I found myself missing Rome desperately after my visit there, and it was hard to remember why I’d moved to London upon arriving. The days were dark, Stephanie and I spent them applying for jobs at the nearby pub the Camden’s Daughter, and even when I got interviews I always came away from them feeling like I still wasn’t good enough. But when the nights came my spirits would lift, as I sang at music and comedy open mics, and made new friends. Friends visiting London—David, one of my oldest and dearest friends from my time abroad, who is one of the fundamental reasons I’m a musician now—made it easier too, and it was with him, along with Kara and Stephanie (we had time, we were all unemployed, us ladies of Rosemary House), that we went off to the Women’s March to protest Trump in central London.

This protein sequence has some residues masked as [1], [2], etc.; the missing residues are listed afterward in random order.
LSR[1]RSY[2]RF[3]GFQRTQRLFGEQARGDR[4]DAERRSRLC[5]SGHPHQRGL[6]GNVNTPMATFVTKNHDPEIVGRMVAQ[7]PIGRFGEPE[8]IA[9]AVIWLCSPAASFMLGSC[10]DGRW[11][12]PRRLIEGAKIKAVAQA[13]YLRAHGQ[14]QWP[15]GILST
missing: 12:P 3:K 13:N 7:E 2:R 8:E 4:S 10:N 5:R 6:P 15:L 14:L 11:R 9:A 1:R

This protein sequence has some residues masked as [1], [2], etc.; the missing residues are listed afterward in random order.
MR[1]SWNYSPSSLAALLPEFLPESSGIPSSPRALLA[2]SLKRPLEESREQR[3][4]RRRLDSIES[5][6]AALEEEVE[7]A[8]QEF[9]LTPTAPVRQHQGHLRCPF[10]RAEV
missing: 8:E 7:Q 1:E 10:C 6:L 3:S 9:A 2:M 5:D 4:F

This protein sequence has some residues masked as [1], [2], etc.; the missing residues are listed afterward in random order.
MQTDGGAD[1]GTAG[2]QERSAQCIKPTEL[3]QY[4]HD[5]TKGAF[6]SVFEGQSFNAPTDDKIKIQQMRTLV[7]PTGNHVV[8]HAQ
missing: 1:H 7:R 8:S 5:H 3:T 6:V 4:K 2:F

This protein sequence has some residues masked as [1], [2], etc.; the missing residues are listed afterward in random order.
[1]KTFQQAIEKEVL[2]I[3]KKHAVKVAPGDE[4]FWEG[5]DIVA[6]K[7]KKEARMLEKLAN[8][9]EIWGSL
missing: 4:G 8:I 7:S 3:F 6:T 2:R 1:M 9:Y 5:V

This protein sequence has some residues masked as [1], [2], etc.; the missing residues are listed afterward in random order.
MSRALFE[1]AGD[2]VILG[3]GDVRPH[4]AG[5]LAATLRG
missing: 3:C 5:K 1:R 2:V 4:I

It was being outside in the cold, and the heat suddenly no longer working in our apartment, and the endless cold and rain and my staying out late far too often, that led to my darkest period in London. I got so ill I couldn’t do anything anymore—couldn’t apply for jobs, couldn’t write, couldn’t sing, couldn’t go out. I found myself sinking deeper into that depression and anxiety that’s so natural when you’re unemployed and an artist. It always felt like I was starting over, in this city, like whatever I did was building toward something, but I didn’t know if I’d be successful. What if it had been a mistake, after all?